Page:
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Tips for interacting with wildlife at national parks

Canada is home to a range of amazing animals, many which inhabit national parks across the country.

With the Canada 150 celebrations getting underway, and free park visits for everyone, even more people will be visiting these wildlife hotspots.

Despite the amazing opportunity for Canadians to get a glimpse of some elusive species, the BC SPCA says this appeal can have a downside by putting their habitat at risk.

To prepare, the organization has put together a list of tips for nature lovers who want to help keep the wild, wild.

1. Don’t feed wildlife

“It’s actually illegal to feed wildlife in our national parks,” said Meghann Cant, BC SPCA animal welfare educator.

If they lose their natural fear of humans, they even can become dependent on handouts.

Visitors are also urged to store all food items according to park guidelines to keep from indirectly feeding wildlife.

Tossing food scraps out your window while driving, even if they’re compostable, can lure wildlife dangerously close to the road where they could get hit.



2. Stick to the trails

Creating your own trails can damage vegetation and disturb animals.

Dogs who roam free can chase or even attack wildlife, and some wild animals may respond aggressively.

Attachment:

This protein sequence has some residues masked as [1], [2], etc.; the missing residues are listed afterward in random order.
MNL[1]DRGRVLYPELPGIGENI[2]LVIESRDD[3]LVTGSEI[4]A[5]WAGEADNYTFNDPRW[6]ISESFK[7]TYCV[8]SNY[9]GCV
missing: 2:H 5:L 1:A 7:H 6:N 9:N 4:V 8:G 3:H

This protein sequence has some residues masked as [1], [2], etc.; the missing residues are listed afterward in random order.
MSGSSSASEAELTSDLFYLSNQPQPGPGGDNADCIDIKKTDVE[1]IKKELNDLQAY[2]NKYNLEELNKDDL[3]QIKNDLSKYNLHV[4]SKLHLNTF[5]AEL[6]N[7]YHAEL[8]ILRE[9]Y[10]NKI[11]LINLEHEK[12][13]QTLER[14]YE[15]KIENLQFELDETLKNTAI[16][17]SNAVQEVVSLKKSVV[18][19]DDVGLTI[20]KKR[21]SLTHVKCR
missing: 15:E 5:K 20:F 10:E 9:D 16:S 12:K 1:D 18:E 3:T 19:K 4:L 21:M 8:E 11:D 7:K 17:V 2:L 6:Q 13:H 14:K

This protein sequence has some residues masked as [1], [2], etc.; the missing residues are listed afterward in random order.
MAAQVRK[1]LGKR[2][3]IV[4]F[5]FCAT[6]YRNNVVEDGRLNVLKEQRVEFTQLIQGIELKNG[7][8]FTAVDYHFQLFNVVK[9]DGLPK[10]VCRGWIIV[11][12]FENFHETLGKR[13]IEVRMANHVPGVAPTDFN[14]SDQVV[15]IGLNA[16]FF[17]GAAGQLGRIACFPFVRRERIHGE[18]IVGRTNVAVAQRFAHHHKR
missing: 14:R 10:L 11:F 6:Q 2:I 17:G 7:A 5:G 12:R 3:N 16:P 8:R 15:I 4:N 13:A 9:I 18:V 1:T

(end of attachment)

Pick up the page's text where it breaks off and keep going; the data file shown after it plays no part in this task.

“Off-leash dogs can lead carnivores such as bears and cougars back to your family,” said Cant. “Ungulates like elk could associate your dog with a wolf or coyote and attack.”

While at the park, you should keep your dog on a leash at all times unless in a designated off-leash area.

3. Don’t take wildlife selfies

Getting too close to wild animals causes them stress and could put you in danger.

“Now’s the time to invest in a camera with a telephoto lens or a good zoom function!” said Cant.

Parks Canada recommends that you keep at least 30 metres away from large animals and 100 metres away from bears.

4. Watch the roads

Roadways attract wild animals because they provide easy travel and access to forage.

Drivers should stay alert, especially at sunrise and sunset when wildlife is most active.

“Watch for shining eyes,” says Cant. “And, remember, if you spot one animal, look for others because animals often travel in groups.”

When traffic is stopped for a roadside animal, you may be tempted for a closer look. Instead, remaining in your vehicle and passing by slowly is your safest option.

For more information, check out Park Canada’s “Keep the Wild in Wildlife” tips.



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